The pandemic has accelerated the rate of digital transformation across the country, and this has necessitated more investments in data centers. Owing to rapid digitalization and cloud adoption, the Indian data center market is expected to double its capacity in the upcoming years. As per reports, the Indian data center market size was valued at $4.35 billion in 2021 and will reach $10.09 billion by 2027, growing at a CAGR of 15.07% during 2022-2027.
Now, a key question that arises is what lies ahead for the data center industry in India? What new trends are going to shape its future? Below mentioned are the top trends that will significantly impact the data center industry in India.
Data Localization: Data localization simply means restricting the flow of data from one country to another. The Indian government has issued guidelines highlighting the need to store data of Indian users within the country’s boundaries. Data localization has made it mandatory for companies that collect critical consumer data to store and process it in local data centers. This has given a huge surge to local data centers. In addition, the cost advantage and easy accessibility of skilled labor in India makes it a key hub for data centers in Asia.
Sustainable Data Centers: It’s a known fact that data centers consume a lot of non-renewal resources. To make data centers sustainable, companies have redesigned their facilities to greatly reduce power and water consumption by utilizing emerging technologies such as AI, ML and cloud. Cloud data centers use fewer servers thereby reducing the carbon impact. They are generally located closer to the facilities that power them to prevent large losses during the process of transmitting electrical energy over long distances. In addition, public cloud data centers can be used to store data from multiple businesses. An on-premise data center has capacity limitations when it comes to storing huge volume of data, thereby leading to non-optimal use of resources. Hence, cloud data centers are revolutionizing the industry by enabling businesses to consume fewer servers and less power and reduce their carbon emissions in the process.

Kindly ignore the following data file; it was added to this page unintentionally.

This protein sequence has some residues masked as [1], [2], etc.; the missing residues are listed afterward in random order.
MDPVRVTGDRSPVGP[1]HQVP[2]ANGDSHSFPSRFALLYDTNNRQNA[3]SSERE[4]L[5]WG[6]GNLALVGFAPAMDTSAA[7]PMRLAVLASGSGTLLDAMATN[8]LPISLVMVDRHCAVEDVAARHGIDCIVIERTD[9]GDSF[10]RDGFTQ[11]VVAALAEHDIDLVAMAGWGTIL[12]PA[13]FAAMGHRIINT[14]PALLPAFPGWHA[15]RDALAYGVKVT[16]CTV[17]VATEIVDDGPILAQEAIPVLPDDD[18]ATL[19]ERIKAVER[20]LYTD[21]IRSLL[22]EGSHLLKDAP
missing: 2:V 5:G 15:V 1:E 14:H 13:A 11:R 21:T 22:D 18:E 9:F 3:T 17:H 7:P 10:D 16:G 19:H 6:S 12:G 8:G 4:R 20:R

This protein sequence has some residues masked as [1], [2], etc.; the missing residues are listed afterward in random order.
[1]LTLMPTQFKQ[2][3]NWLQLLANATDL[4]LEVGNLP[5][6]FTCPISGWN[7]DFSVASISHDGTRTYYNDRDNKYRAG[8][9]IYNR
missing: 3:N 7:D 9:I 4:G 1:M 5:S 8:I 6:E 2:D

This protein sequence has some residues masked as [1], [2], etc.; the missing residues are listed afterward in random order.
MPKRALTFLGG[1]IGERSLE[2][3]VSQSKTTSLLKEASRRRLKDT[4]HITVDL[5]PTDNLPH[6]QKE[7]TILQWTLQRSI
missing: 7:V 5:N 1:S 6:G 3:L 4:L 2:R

Edge Connectivity: Edge data centers are small data centers that are located closer to the edge of a network. They typically connect to a larger central data center or multiple data centers. By processing data and services closer to the end-user, edge computing allows organizations to reduce latency and improve the customer experience. Such data centers are extremely beneficial for industries that need data processing in real-time such as autonomous vehicles, telemedicine, telecommunication, OTT platforms, and smart wearables.
Hyperscale Data Centers: Traditionally data centers were a simple network of racks with storage units and a set of management tools. It had the architecture that was easy to understand. However, as digital transformation took over the corporate world, organizations started to generate huge volumes of data. The traditional storage units and tools were inadequate to handle this influx of data and hence larger capacity with sophisticated facilities were required. In addition, traditional data centers could not scale up or down their capabilities to accommodate the fluctuations in demand and hence resulted in wastage of resources. This led to the evolution of hyperscaling as a solution.
Hyperscale data centers are massive business-critical facilities designed to efficiently support robust and scalable applications by bringing together a large number of servers working together at high speeds. This ability gives the data center a capacity to scale both horizontally and vertically.
In conclusion, the data center industry is evolving and new trends will keep cropping up. With the new-age disruptive technologies, data center industry can build eco-friendly and energy efficient data centers. Technologies such as AI, edge computing, and IoT can be utilized to maximize energy efficiency and minimize environmental impact.
The article has been written by Shrikant Navelkar – Director, Clover Infotech